Carter MC, Perzanowski M, Raymond A, Platts-Mills T. Home intervention in the treatment of asthma among inner-city children. The Journal of Allergy and Clinical Immunology 2001;108(5):732-7.
Eggleston PA, Butz A, Rand C, Curtin-Brosnan J, Kanchanaraksa S, Swartz L, et al. Home environmental intervention in inner-city asthma: a randomized controlled clinical trial. Annals of Allergy, Asthma, & Immunology 2005;95(6):518-24.
Evans III R, Gergen PJ, Mitchell H, Kattan M, Kercsmar C, Crain E, et al. A randomized clinical trial to reduce asthma morbidity among inner-city children: results of the National Cooperative Inner-City Asthma Study. The Journal of Pediatrics 1999;135(3):332-8.
Hasan RA, Zureikat GY, Camp J, Duff J, Nolan BM. The positive impact of a disease management program on asthma morbidity in inner-city children. Pediatric Asthma, Allergy & Immunology 2003;16(3):147-53.
Hughes DM, McLeod M, Garner B, Goldbloom RB. Controlled trial of a home and ambulatory program for asthmatic children. Pediatrics 1991;87(1):54-61.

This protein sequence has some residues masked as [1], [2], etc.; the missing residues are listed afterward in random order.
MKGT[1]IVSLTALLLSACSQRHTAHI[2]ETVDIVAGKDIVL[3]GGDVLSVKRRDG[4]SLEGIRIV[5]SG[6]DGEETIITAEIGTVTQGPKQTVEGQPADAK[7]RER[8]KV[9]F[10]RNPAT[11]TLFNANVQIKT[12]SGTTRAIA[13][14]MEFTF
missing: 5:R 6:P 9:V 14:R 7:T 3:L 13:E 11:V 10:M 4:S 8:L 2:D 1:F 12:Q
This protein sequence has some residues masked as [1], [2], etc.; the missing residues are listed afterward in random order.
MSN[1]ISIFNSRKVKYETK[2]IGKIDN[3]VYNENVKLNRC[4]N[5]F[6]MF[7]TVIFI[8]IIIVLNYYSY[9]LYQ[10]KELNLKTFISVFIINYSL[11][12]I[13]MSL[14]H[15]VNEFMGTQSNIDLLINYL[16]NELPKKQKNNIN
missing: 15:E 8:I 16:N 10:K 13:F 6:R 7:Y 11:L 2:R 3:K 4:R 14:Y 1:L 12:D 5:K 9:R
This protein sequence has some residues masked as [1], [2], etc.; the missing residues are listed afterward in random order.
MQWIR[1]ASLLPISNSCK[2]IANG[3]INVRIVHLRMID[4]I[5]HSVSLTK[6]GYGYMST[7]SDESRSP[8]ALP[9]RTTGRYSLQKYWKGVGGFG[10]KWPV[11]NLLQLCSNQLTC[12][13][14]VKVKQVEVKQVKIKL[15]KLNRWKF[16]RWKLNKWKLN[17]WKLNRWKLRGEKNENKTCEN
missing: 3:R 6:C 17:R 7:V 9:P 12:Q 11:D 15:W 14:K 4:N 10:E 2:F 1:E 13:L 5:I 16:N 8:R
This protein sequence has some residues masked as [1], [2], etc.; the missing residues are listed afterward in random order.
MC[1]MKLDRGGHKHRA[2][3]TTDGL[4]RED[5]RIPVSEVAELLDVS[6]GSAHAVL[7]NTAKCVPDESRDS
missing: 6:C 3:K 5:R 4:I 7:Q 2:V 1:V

Kercsmar CM, Dearborn DG, Schluchter M, Xue L, Kirchner HL, Sobolewski J, et al. Reduction in asthma morbidity in children as a result of home remediation aimed at moisture sources. Environmental Health Perspectives 2006;114 (10):1574-80.
Klinnert MD, Liu AH, Pearson MR, Ellison MC, Budhiraja N, Robinson JL. Short-term impact of a randomized multifaceted intervention for wheezing infants in low-income families. Archives of Pediatrics & Adolescent Medicine 2005;159:75-82.
Krieger J, Takaro TK, Song L, Beaudet N, Edwards K. A randomized controlled trial of asthma self-management support comparing clinic-based nurses and in-home community health workers: the Seattle-King County Healthy Homes II Project. Archives of Pediatrics & Adolescent Medicine 2009;163(2):141-9.